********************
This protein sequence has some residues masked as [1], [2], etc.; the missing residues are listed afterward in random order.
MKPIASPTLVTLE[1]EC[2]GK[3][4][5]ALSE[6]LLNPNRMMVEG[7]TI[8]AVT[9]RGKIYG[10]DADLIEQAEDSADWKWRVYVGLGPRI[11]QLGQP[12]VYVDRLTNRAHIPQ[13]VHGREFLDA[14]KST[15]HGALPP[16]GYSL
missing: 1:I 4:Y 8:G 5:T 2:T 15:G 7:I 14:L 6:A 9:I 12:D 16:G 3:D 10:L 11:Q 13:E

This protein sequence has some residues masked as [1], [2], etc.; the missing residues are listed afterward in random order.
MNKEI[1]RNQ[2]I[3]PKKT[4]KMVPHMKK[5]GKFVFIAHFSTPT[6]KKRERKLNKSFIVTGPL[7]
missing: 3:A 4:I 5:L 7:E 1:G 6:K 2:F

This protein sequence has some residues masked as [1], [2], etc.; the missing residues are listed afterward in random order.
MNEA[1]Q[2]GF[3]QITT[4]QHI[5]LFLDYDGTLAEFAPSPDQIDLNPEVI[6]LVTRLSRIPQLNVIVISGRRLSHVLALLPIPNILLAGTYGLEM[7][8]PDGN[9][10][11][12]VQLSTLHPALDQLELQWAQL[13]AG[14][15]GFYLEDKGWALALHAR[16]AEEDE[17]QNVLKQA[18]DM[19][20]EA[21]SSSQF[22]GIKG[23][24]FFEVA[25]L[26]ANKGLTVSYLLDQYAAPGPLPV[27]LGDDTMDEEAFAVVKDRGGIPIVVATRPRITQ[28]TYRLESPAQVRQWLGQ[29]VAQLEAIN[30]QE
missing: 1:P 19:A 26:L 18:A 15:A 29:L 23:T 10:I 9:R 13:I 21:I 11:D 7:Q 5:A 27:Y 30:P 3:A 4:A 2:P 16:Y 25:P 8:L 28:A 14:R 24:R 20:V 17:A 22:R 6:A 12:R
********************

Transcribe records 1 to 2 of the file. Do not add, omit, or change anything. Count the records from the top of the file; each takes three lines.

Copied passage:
This protein sequence has some residues masked as [1], [2], etc.; the missing residues are listed afterward in random order.
MKPIASPTLVTLE[1]EC[2]GK[3][4][5]ALSE[6]LLNPNRMMVEG[7]TI[8]AVT[9]RGKIYG[10]DADLIEQAEDSADWKWRVYVGLGPRI[11]QLGQP[12]VYVDRLTNRAHIPQ[13]VHGREFLDA[14]KST[15]HGALPP[16]GYSL
missing: 1:I 4:Y 8:G 5:T 2:T 15:G 7:I 14:L 6:A 9:I 12:D 16:G 3:D 10:L 11:Q 13:E

This protein sequence has some residues masked as [1], [2], etc.; the missing residues are listed afterward in random order.
MNKEI[1]RNQ[2]I[3]PKKT[4]KMVPHMKK[5]GKFVFIAHFSTPT[6]KKRERKLNKSFIVTGPL[7]
missing: 3:A 4:I 5:L 7:E 1:G 6:K 2:F